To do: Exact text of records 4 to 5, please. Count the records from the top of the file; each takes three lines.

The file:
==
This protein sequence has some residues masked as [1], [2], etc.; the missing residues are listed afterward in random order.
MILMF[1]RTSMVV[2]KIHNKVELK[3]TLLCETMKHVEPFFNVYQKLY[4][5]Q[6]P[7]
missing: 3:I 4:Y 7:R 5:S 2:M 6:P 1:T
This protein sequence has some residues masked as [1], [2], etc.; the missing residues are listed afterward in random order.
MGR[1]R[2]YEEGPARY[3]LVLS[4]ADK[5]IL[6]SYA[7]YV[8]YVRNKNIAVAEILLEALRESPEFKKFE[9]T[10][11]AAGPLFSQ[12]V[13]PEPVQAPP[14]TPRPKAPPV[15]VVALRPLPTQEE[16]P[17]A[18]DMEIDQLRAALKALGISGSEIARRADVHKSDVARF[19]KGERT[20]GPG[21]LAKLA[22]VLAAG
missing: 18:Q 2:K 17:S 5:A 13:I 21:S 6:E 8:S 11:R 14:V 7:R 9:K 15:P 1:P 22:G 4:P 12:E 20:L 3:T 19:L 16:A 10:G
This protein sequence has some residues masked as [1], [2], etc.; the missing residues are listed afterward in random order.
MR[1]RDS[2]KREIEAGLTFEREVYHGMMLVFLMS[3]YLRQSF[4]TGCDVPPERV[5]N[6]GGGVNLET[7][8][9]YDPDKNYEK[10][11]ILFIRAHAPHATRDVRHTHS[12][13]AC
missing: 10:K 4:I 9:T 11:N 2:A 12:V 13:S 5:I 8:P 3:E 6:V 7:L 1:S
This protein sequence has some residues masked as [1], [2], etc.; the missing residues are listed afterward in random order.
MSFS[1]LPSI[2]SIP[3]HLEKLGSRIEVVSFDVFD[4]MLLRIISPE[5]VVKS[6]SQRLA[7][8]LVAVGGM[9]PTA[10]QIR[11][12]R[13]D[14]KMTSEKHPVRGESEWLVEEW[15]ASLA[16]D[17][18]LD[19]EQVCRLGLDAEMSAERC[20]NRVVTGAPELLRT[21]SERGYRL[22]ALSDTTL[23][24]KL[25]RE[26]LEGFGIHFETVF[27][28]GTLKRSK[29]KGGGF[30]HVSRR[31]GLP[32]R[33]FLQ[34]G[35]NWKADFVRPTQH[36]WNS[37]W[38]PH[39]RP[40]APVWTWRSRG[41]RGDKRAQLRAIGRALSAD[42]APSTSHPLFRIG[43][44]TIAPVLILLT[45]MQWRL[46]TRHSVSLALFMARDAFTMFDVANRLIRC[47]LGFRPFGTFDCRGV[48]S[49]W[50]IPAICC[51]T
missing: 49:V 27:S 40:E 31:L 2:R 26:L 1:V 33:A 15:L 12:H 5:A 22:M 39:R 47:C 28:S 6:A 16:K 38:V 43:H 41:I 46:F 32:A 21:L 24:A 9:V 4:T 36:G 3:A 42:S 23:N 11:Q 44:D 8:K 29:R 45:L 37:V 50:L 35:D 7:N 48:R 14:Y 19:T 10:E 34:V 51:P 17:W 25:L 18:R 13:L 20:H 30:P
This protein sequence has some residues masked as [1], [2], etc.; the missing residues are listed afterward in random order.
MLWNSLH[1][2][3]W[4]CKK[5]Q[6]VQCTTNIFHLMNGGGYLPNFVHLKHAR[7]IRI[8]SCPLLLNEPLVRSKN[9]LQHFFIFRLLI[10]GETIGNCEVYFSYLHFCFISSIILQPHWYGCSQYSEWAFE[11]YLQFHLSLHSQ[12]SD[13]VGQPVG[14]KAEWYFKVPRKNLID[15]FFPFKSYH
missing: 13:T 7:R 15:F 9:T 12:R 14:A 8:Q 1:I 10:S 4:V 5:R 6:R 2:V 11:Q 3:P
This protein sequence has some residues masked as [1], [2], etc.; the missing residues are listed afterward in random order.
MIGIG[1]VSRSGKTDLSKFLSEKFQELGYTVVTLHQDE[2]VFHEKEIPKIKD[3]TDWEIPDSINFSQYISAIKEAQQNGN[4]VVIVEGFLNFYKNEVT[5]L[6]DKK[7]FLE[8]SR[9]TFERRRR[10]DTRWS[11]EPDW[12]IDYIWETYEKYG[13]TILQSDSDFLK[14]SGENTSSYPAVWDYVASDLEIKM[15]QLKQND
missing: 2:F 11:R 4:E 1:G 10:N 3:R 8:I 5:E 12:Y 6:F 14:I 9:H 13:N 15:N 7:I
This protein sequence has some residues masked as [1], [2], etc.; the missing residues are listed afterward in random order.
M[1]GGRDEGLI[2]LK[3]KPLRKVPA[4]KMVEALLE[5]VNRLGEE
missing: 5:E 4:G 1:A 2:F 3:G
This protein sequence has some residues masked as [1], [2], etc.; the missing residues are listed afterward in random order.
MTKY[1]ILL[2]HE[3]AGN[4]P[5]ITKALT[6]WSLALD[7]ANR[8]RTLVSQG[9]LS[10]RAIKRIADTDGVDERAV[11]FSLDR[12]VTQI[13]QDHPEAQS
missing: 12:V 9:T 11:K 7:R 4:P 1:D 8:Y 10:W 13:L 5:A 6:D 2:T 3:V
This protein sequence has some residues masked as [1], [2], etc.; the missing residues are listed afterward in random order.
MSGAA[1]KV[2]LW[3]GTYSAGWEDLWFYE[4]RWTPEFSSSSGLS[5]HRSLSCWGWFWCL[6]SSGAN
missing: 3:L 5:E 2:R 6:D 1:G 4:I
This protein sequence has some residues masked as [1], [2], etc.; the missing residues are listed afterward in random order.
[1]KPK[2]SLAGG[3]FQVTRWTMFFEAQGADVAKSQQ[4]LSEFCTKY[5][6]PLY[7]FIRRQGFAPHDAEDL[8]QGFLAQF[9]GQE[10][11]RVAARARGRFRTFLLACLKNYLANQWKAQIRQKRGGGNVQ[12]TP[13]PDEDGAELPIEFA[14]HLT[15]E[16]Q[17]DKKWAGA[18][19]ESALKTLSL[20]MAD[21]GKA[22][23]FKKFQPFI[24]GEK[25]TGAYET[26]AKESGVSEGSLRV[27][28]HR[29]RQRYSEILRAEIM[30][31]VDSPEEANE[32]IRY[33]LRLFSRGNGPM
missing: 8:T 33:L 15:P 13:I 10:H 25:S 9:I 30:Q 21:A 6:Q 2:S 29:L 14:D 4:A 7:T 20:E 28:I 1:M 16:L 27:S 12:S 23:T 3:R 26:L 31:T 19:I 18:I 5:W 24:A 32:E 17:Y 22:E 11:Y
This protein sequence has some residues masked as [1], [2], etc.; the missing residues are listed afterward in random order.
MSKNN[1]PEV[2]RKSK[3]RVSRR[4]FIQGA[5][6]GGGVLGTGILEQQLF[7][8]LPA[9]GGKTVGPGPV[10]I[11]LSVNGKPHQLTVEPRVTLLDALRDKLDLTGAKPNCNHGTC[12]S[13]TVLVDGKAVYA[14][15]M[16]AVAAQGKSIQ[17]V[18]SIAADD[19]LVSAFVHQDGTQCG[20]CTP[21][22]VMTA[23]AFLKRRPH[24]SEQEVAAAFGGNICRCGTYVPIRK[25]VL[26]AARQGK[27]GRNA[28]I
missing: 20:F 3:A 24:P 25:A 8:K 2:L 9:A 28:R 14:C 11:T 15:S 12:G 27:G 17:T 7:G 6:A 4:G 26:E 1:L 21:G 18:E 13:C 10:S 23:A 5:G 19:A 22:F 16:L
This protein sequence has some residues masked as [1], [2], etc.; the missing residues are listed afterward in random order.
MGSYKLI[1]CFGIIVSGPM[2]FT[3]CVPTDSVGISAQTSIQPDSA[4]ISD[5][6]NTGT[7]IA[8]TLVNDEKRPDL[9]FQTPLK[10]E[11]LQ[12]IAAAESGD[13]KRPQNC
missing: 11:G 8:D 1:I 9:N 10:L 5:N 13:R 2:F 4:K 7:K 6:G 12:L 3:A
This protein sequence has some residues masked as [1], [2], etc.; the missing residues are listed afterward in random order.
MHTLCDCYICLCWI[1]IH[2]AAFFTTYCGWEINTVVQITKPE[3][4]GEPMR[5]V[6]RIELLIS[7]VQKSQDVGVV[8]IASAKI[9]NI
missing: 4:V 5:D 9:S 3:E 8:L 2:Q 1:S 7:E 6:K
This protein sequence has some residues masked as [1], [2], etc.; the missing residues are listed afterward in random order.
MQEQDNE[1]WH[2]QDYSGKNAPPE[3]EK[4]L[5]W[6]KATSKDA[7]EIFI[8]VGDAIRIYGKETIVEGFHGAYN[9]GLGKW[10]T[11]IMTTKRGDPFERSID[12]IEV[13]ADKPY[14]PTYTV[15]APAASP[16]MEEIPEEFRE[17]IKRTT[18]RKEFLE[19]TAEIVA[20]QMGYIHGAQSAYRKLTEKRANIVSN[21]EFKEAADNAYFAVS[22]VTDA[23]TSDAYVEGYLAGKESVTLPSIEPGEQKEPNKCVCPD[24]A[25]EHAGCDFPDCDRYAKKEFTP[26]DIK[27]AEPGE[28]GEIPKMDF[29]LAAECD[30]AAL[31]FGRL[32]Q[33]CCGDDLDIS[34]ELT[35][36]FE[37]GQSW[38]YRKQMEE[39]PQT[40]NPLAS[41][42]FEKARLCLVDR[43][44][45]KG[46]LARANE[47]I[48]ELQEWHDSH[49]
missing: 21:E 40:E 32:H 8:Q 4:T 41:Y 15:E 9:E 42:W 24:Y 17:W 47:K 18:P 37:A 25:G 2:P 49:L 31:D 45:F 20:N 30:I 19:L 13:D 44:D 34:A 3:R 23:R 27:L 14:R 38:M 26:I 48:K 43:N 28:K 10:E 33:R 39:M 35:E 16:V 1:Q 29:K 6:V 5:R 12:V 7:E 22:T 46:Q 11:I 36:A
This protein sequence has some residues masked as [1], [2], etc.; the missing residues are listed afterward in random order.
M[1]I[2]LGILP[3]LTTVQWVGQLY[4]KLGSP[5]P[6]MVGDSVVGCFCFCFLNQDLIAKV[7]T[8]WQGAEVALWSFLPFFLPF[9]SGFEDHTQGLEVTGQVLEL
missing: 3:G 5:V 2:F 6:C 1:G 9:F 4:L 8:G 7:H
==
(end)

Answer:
This protein sequence has some residues masked as [1], [2], etc.; the missing residues are listed afterward in random order.
MSFS[1]LPSI[2]SIP[3]HLEKLGSRIEVVSFDVFD[4]MLLRIISPE[5]VVKS[6]SQRLA[7][8]LVAVGGM[9]PTA[10]QIR[11][12]R[13]D[14]KMTSEKHPVRGESEWLVEEW[15]ASLA[16]D[17][18]LD[19]EQVCRLGLDAEMSAERC[20]NRVVTGAPELLRT[21]SERGYRL[22]ALSDTTL[23][24]KL[25]RE[26]LEGFGIHFETVF[27][28]GTLKRSK[29]KGGGF[30]HVSRR[31]GLP[32]R[33]FLQ[34]G[35]NWKADFVRPTQH[36]WNS[37]W[38]PH[39]RP[40]APVWTWRSRG[41]RGDKRAQLRAIGRALSAD[42]APSTSHPLFRIG[43][44]TIAPVLILLT[45]MQWRL[46]TRHSVSLALFMARDAFTMFDVANRLIRC[47]LGFRPFGTFDCRGV[48]S[49]W[50]IPAICC[51]T
missing: 49:V 27:S 40:E 31:L 2:R 26:L 1:V 33:A 15:L 12:H 5:A 22:M 39:R 47:C 28:S 6:A 16:K 38:V 43:H 41:I 46:F 32:A 21:L 24:A 9:V 4:T 36:G 3:A 42:S 23:N 11:Q 44:D 8:K 29:R 45:L 37:V 50:L 35:D 7:N 48:R 14:Y 19:T 10:E 34:V 51:P 17:W 25:L 18:R 13:L 20:H 30:P
This protein sequence has some residues masked as [1], [2], etc.; the missing residues are listed afterward in random order.
MLWNSLH[1][2][3]W[4]CKK[5]Q[6]VQCTTNIFHLMNGGGYLPNFVHLKHAR[7]IRI[8]SCPLLLNEPLVRSKN[9]LQHFFIFRLLI[10]GETIGNCEVYFSYLHFCFISSIILQPHWYGCSQYSEWAFE[11]YLQFHLSLHSQ[12]SD[13]VGQPVG[14]KAEWYFKVPRKNLID[15]FFPFKSYH
missing: 13:T 7:R 15:F 9:T 12:R 14:A 8:Q 1:I 10:S 4:V 5:R 6:R 2:V 11:Q 3:P